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How Umami Works


Savory, rich dishes, like this foie gras sautéed and served atop dashi-braised daikon radish, take advantage of the taste aspect known as umami.
Savory, rich dishes, like this foie gras sautéed and served atop dashi-braised daikon radish, take advantage of the taste aspect known as umami.
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Suppose someone asked you what makes your best friend your best friend. You might describe their personality or the interests you share. Yet something about the way all of those qualities come together in your friend that makes your friend's traits unique. You might just shrug and say there's chemistry between the two of you.

If you want to understand why cheeseburgers, ramen and lasagna taste so good, it's time to think about umami – the unidentifiable chemistry and unknown quality that brings flavors together.

Umami (pronounced oo-MAH-mee) has been called the fifth taste, joining the traditional quartet of salty, sweet, bitter and sour. The word umami derives from the Japanese umai, which roughly translates as "deliciousness" [source: Umami Information Center]. Chefs have described it as everything from "delicate and subtle" to "earthy, musty and mushroom-like" [source: Ninomiya]. For many people, the effect is simply addictive [source: Souza].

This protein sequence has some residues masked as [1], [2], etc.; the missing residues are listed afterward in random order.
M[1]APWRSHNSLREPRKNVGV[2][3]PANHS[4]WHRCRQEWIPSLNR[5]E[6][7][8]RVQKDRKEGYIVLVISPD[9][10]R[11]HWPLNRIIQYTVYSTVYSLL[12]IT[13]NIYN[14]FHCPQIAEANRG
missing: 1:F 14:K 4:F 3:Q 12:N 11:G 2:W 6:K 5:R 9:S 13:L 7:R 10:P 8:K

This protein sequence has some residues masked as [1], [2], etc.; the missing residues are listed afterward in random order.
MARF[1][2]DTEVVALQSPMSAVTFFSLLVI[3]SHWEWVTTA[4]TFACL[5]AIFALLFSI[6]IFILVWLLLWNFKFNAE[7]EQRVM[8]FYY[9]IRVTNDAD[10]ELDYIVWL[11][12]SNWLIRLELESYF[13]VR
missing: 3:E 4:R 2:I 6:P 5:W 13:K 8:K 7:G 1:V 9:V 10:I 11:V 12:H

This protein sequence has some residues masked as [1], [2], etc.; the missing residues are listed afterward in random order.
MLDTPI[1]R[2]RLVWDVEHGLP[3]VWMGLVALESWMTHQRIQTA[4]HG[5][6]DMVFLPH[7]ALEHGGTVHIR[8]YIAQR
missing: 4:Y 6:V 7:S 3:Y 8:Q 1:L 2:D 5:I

For food scientists, umami is chemistry in the literal sense. Like the other tastes, umami is a biological encrypted message; in cracking the code, scientists also learn more about the physiology of taste. What they find may have important implications for human health and evolution – not to mention the fortunes of food manufacturers. Umami is also a card up the sleeve for preparing satisfying meals.

So what is this delicately musty, subtly earthy deliciousness that has scientists, food makers and average taste bud-bearing humans in its thrall? Read on to learn how one man's fascination for a certain staple food got the ball rolling toward answering that question.

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